Barkley Water pipe replacement about 95 percent done
by Franklin Clark, Reporter -- fclark@cadizrecord.com
Feb 23, 2011 | 0 0 comments | 1 1 recommendations | email to a friend | print
The pipe replacement phase of Lake Barkley Water District’s $7.5 million water system improvement plan should be completed within the next few weeks, said Lake Barkley Water District Manager Terry Goins.

Currently that phase of the project is about 95 percent complete, as the district have paid Mount Hermon-based Twin States, the contractor in charge of the pipe expansion project, $1.206 million of the $1.331 million cost of the project, said Goins.

In contrast, the district has paid Lawrenceburg-based Smith Contractors, the contractor in charge of the plant expansion phase of the project, $1.06 million of the $5.665 million cost of the project, Goins said, adding that plant expansion project is about 30 percent complete.

Although the contractors have until April 18 to complete the pipe expansion project, they should be finished in the next 3 – 4 weeks, and while the snow delayed work on the plant expansion project, the contractors in charge should finished before the Nov. 8 deadline, Goins said.

The snow didn’t affect the line expansion as much because the work is very different from the plant expansion project, which involves the laying of a lot of concrete, whereas the pipe expansion project mostly involves digging and laying pipe.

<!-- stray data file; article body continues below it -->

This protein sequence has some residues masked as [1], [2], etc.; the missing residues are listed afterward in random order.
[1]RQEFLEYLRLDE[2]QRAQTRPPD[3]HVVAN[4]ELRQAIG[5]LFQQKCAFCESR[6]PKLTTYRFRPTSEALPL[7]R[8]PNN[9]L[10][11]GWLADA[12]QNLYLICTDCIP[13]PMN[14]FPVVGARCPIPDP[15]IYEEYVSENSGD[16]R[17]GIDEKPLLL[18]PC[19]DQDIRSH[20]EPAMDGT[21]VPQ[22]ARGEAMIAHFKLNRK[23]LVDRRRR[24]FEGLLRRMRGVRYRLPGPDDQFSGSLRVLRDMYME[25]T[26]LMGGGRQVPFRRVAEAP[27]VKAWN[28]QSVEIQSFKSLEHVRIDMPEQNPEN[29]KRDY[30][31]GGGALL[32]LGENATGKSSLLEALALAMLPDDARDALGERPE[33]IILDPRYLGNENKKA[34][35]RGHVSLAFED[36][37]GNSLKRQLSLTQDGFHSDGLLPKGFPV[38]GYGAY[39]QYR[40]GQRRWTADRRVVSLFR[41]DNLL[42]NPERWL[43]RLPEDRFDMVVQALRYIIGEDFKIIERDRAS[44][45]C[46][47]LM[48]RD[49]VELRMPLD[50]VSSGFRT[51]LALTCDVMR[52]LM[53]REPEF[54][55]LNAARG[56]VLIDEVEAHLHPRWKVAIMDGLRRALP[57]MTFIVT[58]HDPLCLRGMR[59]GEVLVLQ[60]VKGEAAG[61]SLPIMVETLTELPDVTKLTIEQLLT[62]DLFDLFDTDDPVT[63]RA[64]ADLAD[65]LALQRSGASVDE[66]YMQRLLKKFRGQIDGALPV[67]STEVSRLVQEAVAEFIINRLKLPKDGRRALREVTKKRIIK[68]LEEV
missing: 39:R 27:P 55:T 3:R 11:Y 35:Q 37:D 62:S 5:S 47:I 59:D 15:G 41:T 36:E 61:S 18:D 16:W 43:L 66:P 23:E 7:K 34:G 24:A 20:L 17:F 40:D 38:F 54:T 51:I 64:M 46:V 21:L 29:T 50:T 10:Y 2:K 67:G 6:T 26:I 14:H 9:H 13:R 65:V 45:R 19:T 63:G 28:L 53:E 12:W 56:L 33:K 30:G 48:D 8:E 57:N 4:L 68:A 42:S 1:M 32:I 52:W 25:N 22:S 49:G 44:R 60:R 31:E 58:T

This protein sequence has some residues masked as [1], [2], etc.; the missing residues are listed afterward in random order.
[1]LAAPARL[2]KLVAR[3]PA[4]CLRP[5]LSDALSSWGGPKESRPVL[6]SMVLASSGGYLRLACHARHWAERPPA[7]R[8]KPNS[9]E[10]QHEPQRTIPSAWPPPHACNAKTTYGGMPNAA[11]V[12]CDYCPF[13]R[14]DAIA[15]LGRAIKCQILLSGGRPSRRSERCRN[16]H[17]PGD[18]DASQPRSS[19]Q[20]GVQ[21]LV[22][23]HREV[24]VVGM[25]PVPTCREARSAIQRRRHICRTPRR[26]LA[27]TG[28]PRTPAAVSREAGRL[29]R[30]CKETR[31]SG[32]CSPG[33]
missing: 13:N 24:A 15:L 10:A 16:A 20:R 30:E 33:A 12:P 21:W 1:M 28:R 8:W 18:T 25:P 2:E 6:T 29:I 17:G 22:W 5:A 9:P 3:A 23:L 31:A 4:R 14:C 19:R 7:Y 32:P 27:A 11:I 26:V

While a shut down was necessary during part of the project, a reserve tank ensures that there will be no interruptions of service to the district’s more than 5,000 customers, said Goins.

When the pipe expansion project is complete, the 8-inch and 12-inch water lines, which have connected Lake Barkley to the plant, will be completely replaced with a 16-inch ductile iron raw water line, said Goins, who also said that carrying capacity to the plant won’t suffer.

Goins said that the plant expansion phase involves upgrades and renovations to the Lake Barkley Water Treatment Plant, including an increase of the plant capacity from 2 million gallons to 4 million gallons per day.

Goins stated that the contractors will also refurbish the raw water intake and will install three new raw water pumps, each with 50 horsepower, and a new 600,000-gallon concrete clearwell, or underground storage tank, will be installed and will compliment the existing 250,000-gallon tank.

Also included are a new 87,000-gallon sedimentation basin, a new chemical storage and feed facility, a new high service pump building with three new 250-horsepower pumps, a new water analysis laboratory and renovation of four water filters, Goins said.
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